|Pictured: NOT me|
This blog is NOT brought to you by Pepsi (who make 7Up), although I did consume other stimulants during it's production ;)
Aging - something we all go through and something consumers of beauty products spend billions of dollars attempting to fight. Love your tight, well-defined young skin? Well - aging doesn't care much for your vanity!
During the process of aging your skin gradually separates from your bones and heads south. As much as you might wish you were like Peter Pan and stayed forever young- aging will relentless stalk you and when it does eventually catch up - it will take your looks, body and faculties and make them all just a bit worse. Oh sure, some things will get better - you'll get a bit of wisdom and some people might call you a silver fox (if you're lucky). But if youth is the opening act, getting old is the third and final act and the prelude to the end - death.
I haven't felt the ravages of age too much yet and thank fuck for that. At 25, I should be in good health.
On this topic, if you haven't already check out the brilliant documentary series - Seven Up!
|How to age both gracefully and disgracefully|
If you are someone who like me thinks a bit about life and your general direction this is a really interesting look at how people's choices and circumstances affect the direction of their lives.
The Up series began in Britain in 1964. It interviewed a group of 14 seven-year-old children from different locations and socioeconomic backgrounds. The original intent seems to have been critically examining the class system in Britain (and public vs comprehensive education) and how it affected the opportunities and lives of the children they follow.
Up is now into it's 5th decade and in 2012, 56 Up was released.
I find it perversely fascinating to survey someones life in short seven year snapshots. We get to see them as cute little seven years old, shy teenagers, in their thirties as parents and now as people in their middle age moving towards retirement. While it's not a complete picture of their existence, it's a glimpse and that's all we need.
Up! participants have had varied and interesting careers: teachers, a lawyer, a nuclear physicists, a vagrant turned local politician, a stay-at-home Mum and so on.
During University I became obsessed and watched from 7 Up til 49 Up in a few days. Each of the eight iterations is about 2 hours long.
What I found particularly interesting was looking at what people predicted they'll do in the future vs what they actually end up doing. E.g At 21, one of the ladies says: "I don't want to have children." Nek minit (seven years later) she had two babies running around. It's fairly obvious that our plans change and lives often go in a completely different ways than we might have expected.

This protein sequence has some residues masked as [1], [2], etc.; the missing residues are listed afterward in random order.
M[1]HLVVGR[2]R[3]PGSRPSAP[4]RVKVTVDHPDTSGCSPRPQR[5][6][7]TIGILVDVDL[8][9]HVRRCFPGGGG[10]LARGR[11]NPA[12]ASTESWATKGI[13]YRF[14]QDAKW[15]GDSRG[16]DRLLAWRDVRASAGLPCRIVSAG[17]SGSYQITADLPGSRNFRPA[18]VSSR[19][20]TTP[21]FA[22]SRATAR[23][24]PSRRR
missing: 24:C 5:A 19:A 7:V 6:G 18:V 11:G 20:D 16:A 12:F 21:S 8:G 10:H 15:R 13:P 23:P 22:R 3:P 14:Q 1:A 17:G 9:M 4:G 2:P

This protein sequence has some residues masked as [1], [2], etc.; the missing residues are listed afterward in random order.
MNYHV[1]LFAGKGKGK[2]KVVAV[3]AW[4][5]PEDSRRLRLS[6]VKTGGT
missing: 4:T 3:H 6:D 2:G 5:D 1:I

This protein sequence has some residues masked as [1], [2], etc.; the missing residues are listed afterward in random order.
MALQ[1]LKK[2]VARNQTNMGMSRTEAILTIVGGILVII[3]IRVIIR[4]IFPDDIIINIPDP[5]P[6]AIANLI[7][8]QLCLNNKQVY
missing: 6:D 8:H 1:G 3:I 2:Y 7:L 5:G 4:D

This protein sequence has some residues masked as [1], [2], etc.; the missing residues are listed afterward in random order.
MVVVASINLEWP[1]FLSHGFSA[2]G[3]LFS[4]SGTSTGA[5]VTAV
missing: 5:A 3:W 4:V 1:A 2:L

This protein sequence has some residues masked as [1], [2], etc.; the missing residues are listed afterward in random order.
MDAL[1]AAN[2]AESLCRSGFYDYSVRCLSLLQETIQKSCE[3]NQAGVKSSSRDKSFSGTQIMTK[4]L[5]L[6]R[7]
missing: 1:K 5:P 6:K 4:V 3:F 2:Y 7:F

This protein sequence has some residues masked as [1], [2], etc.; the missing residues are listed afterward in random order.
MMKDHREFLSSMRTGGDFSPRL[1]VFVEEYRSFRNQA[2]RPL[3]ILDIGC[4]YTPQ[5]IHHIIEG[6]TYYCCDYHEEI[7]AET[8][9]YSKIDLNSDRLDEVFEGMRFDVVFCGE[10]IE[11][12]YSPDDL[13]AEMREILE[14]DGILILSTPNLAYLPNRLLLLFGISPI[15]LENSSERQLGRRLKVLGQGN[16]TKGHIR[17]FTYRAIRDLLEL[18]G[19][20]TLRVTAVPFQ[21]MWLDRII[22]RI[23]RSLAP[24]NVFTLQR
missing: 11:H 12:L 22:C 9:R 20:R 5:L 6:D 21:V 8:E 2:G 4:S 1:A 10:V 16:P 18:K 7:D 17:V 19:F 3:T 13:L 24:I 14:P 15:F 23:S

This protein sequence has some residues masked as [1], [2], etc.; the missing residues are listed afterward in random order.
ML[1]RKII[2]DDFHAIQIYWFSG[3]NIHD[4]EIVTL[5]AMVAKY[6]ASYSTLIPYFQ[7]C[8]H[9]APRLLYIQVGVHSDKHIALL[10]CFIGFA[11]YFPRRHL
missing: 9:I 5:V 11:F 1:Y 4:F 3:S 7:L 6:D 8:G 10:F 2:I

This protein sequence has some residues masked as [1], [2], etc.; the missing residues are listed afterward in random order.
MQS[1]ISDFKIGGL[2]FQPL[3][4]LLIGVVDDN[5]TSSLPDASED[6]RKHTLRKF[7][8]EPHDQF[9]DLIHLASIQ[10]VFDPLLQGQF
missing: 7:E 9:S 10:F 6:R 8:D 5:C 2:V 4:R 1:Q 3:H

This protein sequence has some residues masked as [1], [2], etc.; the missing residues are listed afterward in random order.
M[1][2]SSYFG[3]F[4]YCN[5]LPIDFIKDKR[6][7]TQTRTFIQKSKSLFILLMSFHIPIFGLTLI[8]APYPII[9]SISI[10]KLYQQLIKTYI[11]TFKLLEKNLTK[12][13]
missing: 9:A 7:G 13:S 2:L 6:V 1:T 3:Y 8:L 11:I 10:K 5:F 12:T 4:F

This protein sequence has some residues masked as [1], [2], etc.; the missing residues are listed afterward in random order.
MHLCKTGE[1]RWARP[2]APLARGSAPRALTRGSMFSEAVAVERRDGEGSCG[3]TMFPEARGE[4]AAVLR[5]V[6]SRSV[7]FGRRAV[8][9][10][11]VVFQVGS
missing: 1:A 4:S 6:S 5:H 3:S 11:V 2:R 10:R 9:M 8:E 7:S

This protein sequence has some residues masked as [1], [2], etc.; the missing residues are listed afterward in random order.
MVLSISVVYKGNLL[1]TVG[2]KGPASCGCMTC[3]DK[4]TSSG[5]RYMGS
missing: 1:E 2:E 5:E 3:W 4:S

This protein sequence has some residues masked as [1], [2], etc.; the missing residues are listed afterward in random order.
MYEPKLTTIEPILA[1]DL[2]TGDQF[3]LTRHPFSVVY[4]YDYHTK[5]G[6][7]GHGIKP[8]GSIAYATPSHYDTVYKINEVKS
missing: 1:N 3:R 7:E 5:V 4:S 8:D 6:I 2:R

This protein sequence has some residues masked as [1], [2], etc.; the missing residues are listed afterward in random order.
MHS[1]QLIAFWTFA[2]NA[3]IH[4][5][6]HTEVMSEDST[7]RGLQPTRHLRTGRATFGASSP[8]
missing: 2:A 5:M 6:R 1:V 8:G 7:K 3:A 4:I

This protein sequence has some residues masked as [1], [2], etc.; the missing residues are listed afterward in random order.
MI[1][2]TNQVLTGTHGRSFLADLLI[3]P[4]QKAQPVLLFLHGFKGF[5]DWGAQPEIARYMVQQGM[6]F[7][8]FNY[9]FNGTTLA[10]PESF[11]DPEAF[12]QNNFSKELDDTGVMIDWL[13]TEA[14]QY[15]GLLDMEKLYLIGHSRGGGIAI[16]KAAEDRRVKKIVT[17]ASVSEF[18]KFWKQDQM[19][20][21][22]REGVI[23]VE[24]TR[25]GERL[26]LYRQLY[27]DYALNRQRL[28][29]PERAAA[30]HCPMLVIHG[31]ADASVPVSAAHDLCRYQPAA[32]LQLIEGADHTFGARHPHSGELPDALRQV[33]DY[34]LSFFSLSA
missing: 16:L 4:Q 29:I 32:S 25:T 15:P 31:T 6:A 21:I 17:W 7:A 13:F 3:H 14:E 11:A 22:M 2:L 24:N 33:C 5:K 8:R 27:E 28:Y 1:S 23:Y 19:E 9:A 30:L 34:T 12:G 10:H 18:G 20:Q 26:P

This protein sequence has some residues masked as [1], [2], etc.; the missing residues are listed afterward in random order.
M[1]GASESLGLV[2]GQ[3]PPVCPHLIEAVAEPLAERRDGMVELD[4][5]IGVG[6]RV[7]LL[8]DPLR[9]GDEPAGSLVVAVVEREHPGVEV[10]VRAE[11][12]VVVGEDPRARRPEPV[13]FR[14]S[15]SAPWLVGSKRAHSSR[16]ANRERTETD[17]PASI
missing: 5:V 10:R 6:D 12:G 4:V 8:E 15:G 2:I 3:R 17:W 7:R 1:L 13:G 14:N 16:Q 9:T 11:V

I enjoy people expressing their ambitions and thoughts on life. At 56, some of the adults talk of frustration about things that didn't work out as well as they'd like. Some have had multiple marriages, most had children of their own and many had grandchildren also. One subject moved to Australia when he was young so between 7 Up! in 1964 and 14 Up! in 1971 his accent changed from a cutesy English lilt to an Ozzie twang.
When reflecting on their lives, nearly all the participants emphasised the importance of friends and family in their overall sense of purpose and happiness.
If you strip away all the other factors in your life: work, money, influence, ambition, pride, lust - the most important thing left is your relationships with others. We all depend on each other to get through life and having close friends and loved ones to be there and support you is most important than can be put into words.
|The subjects' of Seven Up!|
If there is one lesson I take overall from the show is making the most of opportunities. A wise person once told me that one thing you notice as you age is you increasingly live with the impact of decisions you made in the past. (Basically - some doors are closed to you as you age)
I just hope I make the right choices and don't end up old and full of regret. Currently I think I'd doing alright.
So what's changed for me in the last seven years:
*Where I live:
Now: Wellington (with a year overseas in the interim)
Who I date:
Then: F (nearly two years together)
Now: W (nearly three years together)
What I do:
Then: Start of second year of university at Otago (Politics and Film)
Now: Work for Victoria University as a Liaison Officer (with many jobs and travel in between)
That's just things on the surface.
Some of my views are different, I've travelled, I learned a foreign language, sky dived, learned to Scuba etc. My body changed - I filled out.
I'm really not sure what I'll be doing in another 7 years and that's kind of exciting. If there's one thing I wish, it's that I still have a full head of hair in 2020.
|Six years passed. January 2007 and January 2013. Things with the penguin just didn't work out..|